PCC Hires New Dean to Oversee Its CIT Programming

A self-proclaimed "extreme extrovert," Patrick Jacques says he enjoys interacting with people, which suits him well in his role as dean of PCC's Construction and Industrial Technology Division. Outside of work, Jacques said he and his wife enjoy venturing out in their travel trailer and kayaking the rivers and waterways of eastern North Carolina.

WINTERVILLE—Pitt Community College has hired Patrick Jacques to serve as dean of its Construction and Industrial Technology (CIT) Division.

Jacques, whose first day with the college was Jan. 17, is responsible for directing and supervising all activities within Pitt’s CIT division, which features 12 curriculum programs, as well as non-credit, short-term training programs. He said he is both “excited and nervous” about his new job.

“Pitt Community College has built a strong reputation for quality programs over the years, especially in CIT areas,” Jacques said. “I hope to continue to build on that reputation and develop a strong relationship with our community stakeholders to offer quality opportunities for our students and to assist in the economic growth of our county and surrounding areas.”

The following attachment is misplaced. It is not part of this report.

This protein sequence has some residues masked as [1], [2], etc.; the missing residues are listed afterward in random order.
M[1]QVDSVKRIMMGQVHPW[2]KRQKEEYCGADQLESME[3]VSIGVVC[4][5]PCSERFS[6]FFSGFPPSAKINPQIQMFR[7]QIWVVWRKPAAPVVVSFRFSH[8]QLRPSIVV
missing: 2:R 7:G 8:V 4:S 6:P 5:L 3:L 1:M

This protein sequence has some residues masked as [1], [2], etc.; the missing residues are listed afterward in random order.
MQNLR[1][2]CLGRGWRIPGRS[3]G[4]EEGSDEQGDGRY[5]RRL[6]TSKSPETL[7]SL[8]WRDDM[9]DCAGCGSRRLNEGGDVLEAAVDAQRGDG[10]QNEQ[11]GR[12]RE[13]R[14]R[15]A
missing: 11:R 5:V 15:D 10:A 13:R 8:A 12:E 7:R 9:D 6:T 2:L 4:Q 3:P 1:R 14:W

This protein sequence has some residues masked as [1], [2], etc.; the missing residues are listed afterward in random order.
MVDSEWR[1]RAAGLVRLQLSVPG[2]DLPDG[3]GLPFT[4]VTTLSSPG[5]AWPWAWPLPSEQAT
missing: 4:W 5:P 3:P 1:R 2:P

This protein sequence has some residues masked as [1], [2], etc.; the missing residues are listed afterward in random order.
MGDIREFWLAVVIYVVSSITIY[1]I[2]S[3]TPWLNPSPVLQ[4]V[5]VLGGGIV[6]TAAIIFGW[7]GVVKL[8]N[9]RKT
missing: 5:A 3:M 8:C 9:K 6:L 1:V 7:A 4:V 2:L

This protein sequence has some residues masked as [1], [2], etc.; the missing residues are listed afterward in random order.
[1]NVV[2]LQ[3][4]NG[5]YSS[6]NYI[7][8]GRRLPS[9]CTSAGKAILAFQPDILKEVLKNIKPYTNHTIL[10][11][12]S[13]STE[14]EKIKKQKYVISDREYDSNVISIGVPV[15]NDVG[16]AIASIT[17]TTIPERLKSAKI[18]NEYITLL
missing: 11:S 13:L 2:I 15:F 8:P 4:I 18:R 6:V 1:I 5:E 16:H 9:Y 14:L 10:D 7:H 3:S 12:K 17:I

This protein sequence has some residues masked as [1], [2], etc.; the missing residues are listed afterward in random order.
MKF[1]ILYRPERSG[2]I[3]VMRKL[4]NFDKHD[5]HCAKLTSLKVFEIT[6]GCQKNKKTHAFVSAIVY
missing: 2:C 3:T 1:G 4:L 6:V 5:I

Jacques joins PCC from Robeson Community College, where he served two years as program director/apprenticeship coordinator and dean of Public Service and Applied Technology. Prior to working at Robeson, he spent nearly 26 years at Coastal Carolina Community College as head of the school’s Architectural Technology Department and also has three years of experience with the public school system.

“Mr. Jacques brings a wealth of industry knowledge and community college experience to PCC,” said Dr. Thomas Gould, PCC Executive Vice President of Academic Affairs and Student Services. “He is very committed to student success and will be a strong leader of our CIT faculty.”

The son of a career Marine, Jacques said he considers Havelock to be his hometown. He is a 1991 graduate of East Carolina University, where he received a bachelor’s degree in Industrial Technology Education, with a concentration in design and drafting. Four years later, he earned a master’s degree in Technology Education from Ball State University.

“I do believe I bring in a wealth of experience at the community college-level and have the passion and drive to work hard to make a difference,” he said. “I am motivated by working with our students and having an impact in their lives.”

In addition to developing solid working relationships with fellow PCC employees and the CIT faculty he supervises, Jacques said he is looking forward to “continuing and building” partnerships with local industry. He said his goal is to establish training opportunities that best fit the region’s current and future industrial needs, encourage more students to seek employment in CIT employment fields, and help attract new industry to the area.

“I believe that the training offered at PCC is essential to the development of a strong economic workforce for our area,” Jacques said. “… The idea will be to continue to offer high-quality learning opportunities in both continuing education and curriculum areas that develop our students into lifelong learners” and meet the ever-growing demand for a highly-skilled workforce.